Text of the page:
(This question is related to Splitting a space into positive and negative parts but different.)

Given a finite-dimensional vector space $V$ over $\mathbb{R}$, what I call a "positive-negative splitting" for a symmetric bilinear form $\langle\cdot,\cdot\rangle$ on $V$ is a splitting $V=V_+\oplus V_-$ (not necessarily $\langle\cdot,\cdot\rangle$-orthogonal) such that the restrictions of $\langle\cdot,\cdot\rangle$ to $V_+$ and $V_-$ are positive definite and negative definite, respectively.

If there exists such a splitting, then $\langle\cdot,\cdot\rangle$ is written in matrix form as $$ \langle x,y\rangle= x^\mathsf{T} \begin{pmatrix} A_+&B\\ B^\mathsf{T}&A_- \end{pmatrix} y, $$ where $A_+$ and $A_-$ are positive and negative definite symmetric matrices, respectively. We can calculate the determinant of the above block matrix by Gauss elimination and get $$ \det \begin{pmatrix} A_+&B\\ B^\mathsf{T}&A_- \end{pmatrix}=\det(A_+)\det(A_-\!-B^\mathsf{T}A_+^{-1}B)\neq0 $$ (note that $A_-\!-B^\mathsf{T}A_+^{-1}B$ is negative definite). So $\langle\cdot,\cdot\rangle$ is non-degenerate in this case.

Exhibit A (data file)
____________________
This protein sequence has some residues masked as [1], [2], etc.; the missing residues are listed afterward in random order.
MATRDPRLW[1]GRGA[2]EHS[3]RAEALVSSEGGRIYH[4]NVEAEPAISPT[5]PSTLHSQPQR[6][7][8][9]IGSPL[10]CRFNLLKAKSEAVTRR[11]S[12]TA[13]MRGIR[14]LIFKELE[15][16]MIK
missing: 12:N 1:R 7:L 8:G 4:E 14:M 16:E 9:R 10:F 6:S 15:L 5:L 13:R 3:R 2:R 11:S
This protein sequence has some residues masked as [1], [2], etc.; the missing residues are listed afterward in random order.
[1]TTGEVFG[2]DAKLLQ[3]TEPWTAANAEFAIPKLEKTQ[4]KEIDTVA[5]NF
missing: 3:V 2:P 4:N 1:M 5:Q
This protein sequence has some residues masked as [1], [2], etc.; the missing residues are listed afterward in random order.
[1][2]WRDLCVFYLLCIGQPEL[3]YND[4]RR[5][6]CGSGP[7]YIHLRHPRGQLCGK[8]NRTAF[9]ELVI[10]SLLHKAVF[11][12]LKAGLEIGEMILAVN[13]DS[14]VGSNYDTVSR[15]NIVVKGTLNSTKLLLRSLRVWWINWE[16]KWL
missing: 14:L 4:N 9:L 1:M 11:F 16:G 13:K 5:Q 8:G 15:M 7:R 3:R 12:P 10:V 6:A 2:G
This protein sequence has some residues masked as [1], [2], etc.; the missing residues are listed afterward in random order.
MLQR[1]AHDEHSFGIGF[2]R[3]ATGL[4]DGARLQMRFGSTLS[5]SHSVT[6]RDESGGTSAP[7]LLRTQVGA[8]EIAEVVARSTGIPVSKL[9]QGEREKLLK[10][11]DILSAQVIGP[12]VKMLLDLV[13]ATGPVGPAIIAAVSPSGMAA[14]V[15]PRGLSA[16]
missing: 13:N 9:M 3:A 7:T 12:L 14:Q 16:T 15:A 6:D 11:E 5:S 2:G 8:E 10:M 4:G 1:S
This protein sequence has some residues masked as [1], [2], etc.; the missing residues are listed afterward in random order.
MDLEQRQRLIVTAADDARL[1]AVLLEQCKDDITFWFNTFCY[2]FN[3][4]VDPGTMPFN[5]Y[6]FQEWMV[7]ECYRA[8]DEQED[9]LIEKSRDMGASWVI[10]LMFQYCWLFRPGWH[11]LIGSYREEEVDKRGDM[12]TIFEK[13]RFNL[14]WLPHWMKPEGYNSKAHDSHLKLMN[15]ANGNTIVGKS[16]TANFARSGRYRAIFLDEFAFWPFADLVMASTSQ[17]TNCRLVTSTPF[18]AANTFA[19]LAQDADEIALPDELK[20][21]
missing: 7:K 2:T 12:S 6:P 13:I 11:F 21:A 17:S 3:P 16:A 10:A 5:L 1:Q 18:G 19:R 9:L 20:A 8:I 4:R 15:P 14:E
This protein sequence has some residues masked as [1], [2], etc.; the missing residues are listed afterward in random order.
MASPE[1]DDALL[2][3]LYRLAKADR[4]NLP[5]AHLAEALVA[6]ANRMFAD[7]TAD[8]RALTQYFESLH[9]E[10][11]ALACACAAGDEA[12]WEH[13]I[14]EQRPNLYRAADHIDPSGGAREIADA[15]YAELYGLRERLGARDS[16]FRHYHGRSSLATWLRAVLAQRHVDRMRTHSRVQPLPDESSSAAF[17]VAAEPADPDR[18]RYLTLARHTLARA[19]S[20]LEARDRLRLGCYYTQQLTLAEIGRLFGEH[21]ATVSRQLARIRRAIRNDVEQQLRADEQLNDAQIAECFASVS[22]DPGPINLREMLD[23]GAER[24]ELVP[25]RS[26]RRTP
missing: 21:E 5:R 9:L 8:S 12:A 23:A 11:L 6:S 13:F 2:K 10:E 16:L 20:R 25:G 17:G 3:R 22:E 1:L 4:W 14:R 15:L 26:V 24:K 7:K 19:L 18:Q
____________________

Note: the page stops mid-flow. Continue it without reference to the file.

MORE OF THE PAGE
My question is:

**For a Hilbert space $(\mathcal{H},(\cdot|\cdot))$ and a bilinear form $\langle\cdot,\cdot\rangle:=(A\cdot|\cdot)$ on $\mathcal{H}$ given by a self-adjoint operator $A:\mathcal{H}\to\mathcal{H}$, does the existence of a positive-negative splitting still imply that $\langle\cdot,\cdot\rangle$ is non-degenerate?**